1.07 Procedures, Functions and Subroutines

Program Structure

A LynPlex program may consist of a few statements of code or it may be a very large program broken up into numerous source files.

While it is possible to have a single very large procedure this makes for a unmaintainable program. It is always preferable to break a larger program into separate procedures and functions, each doing a specific thing.

Entry Point

Normally the entry point of the program is the first executable statement in the main part of the program. If there is no executable code, either before, between or after any procedures or functions, the entry point will be taken as the first procedure or function in the program. This can be modified by providing either a single procedure/function call or by using the entry statement.

Procedures and Functions

A procedure is identified by starting with the word procedure(proc) and a function is similarly identified by starting with the word function(func).

In each case they stop with the word end followed by procedure or function.

The essential difference between a procedure and a function is that a function always returns a value. A procedure does not normally return a value although it is possible to do so. In this case the returned value is an integer. By default a procedure always returns a value of zero. Currently there is no way of retrieving the value from outside the procedure.

In functions you either use the name of the function as a target variable to return the value or, alternatively, you can specify the return value in a return statement. If a return statement is specified without a value, the return variable is used. The same applies to procedures, even though currently there is no way of retrieving the value.

Although a function is normally called to return a value, a function may be called as procedure, where the returned value is not important.

Passing Parameters

Parameters can be passed by value or by reference. By default strings, types and arrays are passed by reference, all other types are passed by value. This may be changed in a procedure or function declaration.

Passing parameters by value means the executor makes a copy of the parameter and this is passed to the procedure or function. The passed variable may be changed by the called procedure or function, but the value in the caller's code will not be changed.

Passing parameters by reference means the executor passes the pointer of variable rather than a copy. The value in caller's code may well be the changed after the call.

Subroutines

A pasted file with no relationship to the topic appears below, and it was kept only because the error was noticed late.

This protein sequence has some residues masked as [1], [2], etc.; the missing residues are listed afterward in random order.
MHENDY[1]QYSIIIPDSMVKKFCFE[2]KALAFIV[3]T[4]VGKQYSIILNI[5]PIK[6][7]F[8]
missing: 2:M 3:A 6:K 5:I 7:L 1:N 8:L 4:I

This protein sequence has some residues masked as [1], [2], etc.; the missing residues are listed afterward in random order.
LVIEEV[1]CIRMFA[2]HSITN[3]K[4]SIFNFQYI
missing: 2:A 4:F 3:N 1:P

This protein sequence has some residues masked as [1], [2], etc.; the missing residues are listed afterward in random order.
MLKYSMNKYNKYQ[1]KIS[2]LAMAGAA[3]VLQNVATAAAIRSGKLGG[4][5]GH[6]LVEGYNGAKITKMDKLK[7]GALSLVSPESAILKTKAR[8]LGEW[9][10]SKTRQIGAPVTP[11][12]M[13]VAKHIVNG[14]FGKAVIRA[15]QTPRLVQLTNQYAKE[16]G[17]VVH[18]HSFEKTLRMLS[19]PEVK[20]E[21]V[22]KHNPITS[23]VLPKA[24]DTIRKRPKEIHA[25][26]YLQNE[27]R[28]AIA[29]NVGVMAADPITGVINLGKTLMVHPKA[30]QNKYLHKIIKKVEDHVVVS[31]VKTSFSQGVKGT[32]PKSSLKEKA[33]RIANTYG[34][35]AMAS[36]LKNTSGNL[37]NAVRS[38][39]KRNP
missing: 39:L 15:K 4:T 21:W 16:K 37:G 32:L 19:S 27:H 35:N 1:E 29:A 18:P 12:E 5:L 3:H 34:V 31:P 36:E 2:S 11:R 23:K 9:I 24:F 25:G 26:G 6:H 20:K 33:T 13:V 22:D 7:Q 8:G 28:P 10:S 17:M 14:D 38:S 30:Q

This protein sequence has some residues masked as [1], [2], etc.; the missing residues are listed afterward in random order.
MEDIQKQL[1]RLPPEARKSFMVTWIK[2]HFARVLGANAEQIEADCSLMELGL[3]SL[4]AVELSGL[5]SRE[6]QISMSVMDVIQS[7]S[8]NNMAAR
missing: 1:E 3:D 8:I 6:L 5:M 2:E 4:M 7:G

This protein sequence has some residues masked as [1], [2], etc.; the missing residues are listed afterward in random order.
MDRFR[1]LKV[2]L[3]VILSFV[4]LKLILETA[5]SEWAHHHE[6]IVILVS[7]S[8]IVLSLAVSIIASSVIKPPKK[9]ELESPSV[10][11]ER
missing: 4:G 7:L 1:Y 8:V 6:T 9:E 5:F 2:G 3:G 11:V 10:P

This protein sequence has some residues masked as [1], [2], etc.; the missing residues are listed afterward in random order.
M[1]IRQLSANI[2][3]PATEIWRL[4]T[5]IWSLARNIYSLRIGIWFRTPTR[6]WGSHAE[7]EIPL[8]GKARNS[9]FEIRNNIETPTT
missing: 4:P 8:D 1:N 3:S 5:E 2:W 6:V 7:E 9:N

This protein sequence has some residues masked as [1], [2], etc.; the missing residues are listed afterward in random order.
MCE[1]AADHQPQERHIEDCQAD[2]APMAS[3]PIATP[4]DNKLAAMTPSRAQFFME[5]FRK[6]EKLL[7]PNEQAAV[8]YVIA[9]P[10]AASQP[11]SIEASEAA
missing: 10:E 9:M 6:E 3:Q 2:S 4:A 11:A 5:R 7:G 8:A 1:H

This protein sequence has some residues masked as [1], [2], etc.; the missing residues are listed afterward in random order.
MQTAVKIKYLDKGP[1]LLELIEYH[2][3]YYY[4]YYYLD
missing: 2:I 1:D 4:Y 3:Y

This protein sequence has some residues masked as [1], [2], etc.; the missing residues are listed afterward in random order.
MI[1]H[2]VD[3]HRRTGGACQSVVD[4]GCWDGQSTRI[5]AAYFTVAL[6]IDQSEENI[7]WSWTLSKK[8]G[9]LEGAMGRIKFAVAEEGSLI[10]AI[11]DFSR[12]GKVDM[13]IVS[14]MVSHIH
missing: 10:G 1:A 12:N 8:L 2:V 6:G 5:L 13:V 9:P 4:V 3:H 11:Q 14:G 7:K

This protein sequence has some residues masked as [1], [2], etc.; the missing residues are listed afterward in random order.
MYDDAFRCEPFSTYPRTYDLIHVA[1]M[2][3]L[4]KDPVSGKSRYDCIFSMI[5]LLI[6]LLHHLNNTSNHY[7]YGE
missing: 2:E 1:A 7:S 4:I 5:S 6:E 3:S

A subroutine may be defined within a procedure or function, to execute some code out of line.

A subroutine is identified by starting with the word subroutine(sub) and stopping with the word end followed by subroutine.

A subroutine is invoked by the call statement.

A subroutine may also be defined just by a label. In this case the code must always end with a return statement.

There are no parameters passed to a subroutine. The subroutine will use the same variables as the parent routine.

Nested Procedures and Functions

Procedures and functions may be nested. The nested procedures/functions are visible only inside the parent procedure/function.

The difference between subroutines and nested procedures and functions is that a subroutine shares variables with the parent but a nested procedure or function has its own variables.

Where a global procedure has the same name as a local procedure, the local procedure will be used. There is no way to access a global procedure that has the same name as a local procedure… Then again, why would you want to? …

Local, Static, Shared, External and Common

A variable that is declared (either explicitly or implicitly) and used only within a procedure is local to that procedure and is not the same as any other variable of the same name used elsewhere. The value of a local variable is reset each time the procedure is called.

A variable that is declared as static is also local to the procedure. Unlike a local variable its value does not change across calls to the function or subroutine. When the procedure is called, the value of a static variable will be the same as it was on the previous call.

A variable that is declared as shared in the root segment of a source module is available to all functions and procedures at all levels within the same source module. Unless a variable is explicitly declared as local within a procedure, all references to that variable are taken to refer the shared variable of that name.

Where an object is declared as external it may or may not be defined within the current source module. It must be defined once before use in any of the modules that reference it. Within a source module the external variable can be accessed within any function or procedure in the same way as a shared variable.

If a variable is declared as common, the same variable is available at all levels of the program and across all modules. The use of common is dependent on the linker that is being used. If the linker does not support common storage, then common is effectively the same as shared.

See 2.03 Data Scope for details.

Single-line Functions

Where a function is very simple it is possible to define it in a single line.

Syntax:

func name[(par1[,...])] = expression

(To be implemented) Functions declared in this form may be treated as macros and included in line to avoid the call overhead.

The USE keyword

This keyword is used on specific commands to passing a user-defined expression.

Example:

split str, words, " " use trim

In that example, every element of words will be 'trimmed'.

See Also


lynplex/lp0107.txt · Last modified: 2012/06/29 13:03 (external edit)